• Current cab designs often have large blind spots which can prevent drivers from seeing cyclists and it has been clear for a long time that we need tighter regulations that oblige manufacturers to make their vehicles as safe as they can be. This is an especially important issue in urban areas, many current designs are simply not fit for purpose for driving in cities.
  • We welcome the recommendation on strengthening the enforcement of road traffic laws, specifically on driving offences. British Cycling – along with Cycling Weekly – has campaigned to secure a comprehensive review of how the justice system operates when people are hurt or killed on the roads for the past year. Our calls took a significant step forward recently when a newly formed Justice Working Group held its first meeting in London.
  • All too often the criminal justice system lets cyclists down by failing to prosecute or returning sentences which don’t reflect the seriousness of the crime. Now that a review is underway, British Cycling will do everything it can to influence decision makers to put this right.

Training and Education

  • Provide cycle training at all primary and secondary schools.

British Cycling’s policy

  • Cycling is a vital life-skill that all children should have – especially if we want to normalise cycling as an everyday activity that all people can do. Like the ability to swim, cycling is a skill that young people carry with them throughout their adult lives – be that cycling as a sport, a form of transport and a way to keep fit and healthy. Bikeability training shouldn’t just be the preserve of children whose schools or local authorities happen to promote cycling - it should be for everyone. We’ve taught thousands of young people how to ride bikes and we’ve introduced almost 400,000 young people to competitive cycling since 2009 but there are still millions of children who are missing out on cycling and we want to change that.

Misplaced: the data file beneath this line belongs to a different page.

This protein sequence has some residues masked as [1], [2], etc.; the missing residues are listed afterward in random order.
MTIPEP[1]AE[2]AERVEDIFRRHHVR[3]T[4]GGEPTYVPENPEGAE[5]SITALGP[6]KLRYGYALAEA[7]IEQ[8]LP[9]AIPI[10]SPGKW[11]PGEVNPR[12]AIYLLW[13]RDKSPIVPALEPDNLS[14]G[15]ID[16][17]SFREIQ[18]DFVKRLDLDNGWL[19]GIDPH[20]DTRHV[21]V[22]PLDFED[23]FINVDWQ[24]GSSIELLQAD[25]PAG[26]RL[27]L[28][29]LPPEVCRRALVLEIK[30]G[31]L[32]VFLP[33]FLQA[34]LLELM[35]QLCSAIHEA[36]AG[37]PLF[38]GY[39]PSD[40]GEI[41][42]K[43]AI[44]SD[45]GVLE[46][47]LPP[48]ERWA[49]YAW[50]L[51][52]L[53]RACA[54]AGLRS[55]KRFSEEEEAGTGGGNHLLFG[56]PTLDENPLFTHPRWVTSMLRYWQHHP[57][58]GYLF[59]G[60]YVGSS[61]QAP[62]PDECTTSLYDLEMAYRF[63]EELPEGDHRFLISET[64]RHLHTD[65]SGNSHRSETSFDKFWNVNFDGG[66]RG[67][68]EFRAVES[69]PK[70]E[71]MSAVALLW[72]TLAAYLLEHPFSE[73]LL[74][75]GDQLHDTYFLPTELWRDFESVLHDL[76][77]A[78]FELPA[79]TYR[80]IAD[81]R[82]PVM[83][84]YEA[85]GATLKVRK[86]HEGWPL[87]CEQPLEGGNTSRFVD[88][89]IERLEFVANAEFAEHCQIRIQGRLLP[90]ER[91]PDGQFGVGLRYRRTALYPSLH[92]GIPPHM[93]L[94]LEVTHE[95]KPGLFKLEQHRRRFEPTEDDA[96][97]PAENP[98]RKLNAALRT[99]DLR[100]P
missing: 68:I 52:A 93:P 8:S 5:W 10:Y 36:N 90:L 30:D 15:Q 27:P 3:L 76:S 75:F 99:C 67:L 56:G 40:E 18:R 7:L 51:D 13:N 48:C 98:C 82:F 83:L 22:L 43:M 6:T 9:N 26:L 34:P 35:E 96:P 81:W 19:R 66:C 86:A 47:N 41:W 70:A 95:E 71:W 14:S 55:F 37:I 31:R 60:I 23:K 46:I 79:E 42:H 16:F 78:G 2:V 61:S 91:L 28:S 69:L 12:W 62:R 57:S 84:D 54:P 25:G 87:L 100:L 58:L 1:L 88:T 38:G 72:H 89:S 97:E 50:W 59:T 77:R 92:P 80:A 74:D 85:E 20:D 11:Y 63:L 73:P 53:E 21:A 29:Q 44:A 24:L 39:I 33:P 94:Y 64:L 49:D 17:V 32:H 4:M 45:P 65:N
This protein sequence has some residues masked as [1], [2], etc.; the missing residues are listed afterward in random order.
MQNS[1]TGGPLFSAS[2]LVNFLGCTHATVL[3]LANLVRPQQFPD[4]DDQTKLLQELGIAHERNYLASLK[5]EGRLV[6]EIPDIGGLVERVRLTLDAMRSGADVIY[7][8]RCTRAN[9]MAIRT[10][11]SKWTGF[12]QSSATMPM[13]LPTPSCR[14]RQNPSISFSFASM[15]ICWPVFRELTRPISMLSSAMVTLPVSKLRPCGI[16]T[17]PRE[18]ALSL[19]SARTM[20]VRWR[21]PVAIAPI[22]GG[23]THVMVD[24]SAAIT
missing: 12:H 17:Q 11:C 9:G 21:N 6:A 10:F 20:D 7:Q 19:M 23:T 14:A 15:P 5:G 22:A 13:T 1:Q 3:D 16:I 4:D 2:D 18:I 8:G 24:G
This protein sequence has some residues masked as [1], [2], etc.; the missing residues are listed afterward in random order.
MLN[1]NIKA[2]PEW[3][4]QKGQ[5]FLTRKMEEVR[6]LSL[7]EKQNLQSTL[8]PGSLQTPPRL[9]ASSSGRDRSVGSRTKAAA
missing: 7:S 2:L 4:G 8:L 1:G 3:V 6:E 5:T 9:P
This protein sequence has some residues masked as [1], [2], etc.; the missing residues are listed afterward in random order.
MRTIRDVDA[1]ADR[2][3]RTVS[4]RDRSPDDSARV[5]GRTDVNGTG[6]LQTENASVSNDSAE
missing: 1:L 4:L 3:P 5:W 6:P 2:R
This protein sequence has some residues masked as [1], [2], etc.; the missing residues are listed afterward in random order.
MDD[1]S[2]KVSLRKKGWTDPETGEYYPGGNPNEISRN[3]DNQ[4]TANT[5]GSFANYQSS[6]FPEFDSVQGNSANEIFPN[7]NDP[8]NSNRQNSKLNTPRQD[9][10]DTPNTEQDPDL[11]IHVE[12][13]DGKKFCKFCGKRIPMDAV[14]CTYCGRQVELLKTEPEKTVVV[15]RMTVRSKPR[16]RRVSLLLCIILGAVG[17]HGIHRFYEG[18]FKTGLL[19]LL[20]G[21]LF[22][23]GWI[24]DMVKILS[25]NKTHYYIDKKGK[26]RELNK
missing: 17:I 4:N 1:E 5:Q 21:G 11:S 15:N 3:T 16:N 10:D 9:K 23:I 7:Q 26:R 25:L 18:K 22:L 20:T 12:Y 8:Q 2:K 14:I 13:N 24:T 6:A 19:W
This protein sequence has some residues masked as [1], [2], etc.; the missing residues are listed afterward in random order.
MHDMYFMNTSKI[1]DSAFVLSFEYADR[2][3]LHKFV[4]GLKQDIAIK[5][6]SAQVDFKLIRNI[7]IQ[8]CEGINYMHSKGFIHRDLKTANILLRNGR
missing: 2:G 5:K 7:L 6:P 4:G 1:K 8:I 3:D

• British Cycling - along with other cycling organisations like the CTC – recently responded to a Department for Education consultation on the national curriculum asking for cycling to be included.

Political Leadership

  • The Government should produce a cross-departmental Cycling Action Plan, with annual progress reports.
  • The Government should appoint a national Cycling Champion, an expert from outside the Department for Transport.

British Cycling’s policy

  • To be effective the next steps from the government must be led from the very top. The Prime Minister is a good friend of cycling and cycles himself. With his backing we can apply the focus we used to turn ourselves into a leading cycle sport nation to embed cycling across whole of society so that it becomes a normal everyday choice which appeals to everyone. But for this to happen we need an agreed plan involving many government departments which is driven by the Prime Minister's will to get his country cycling.
  • Chris Boardman spoke about the possibility of being the government’s cycling chief in February: “If that person was given a mandate and given teeth to make changes and given a defined policy to implement. I’d bite their arm off, so long as they could tell me exactly what they wanted to achieve and what power they would give me to get the job done.”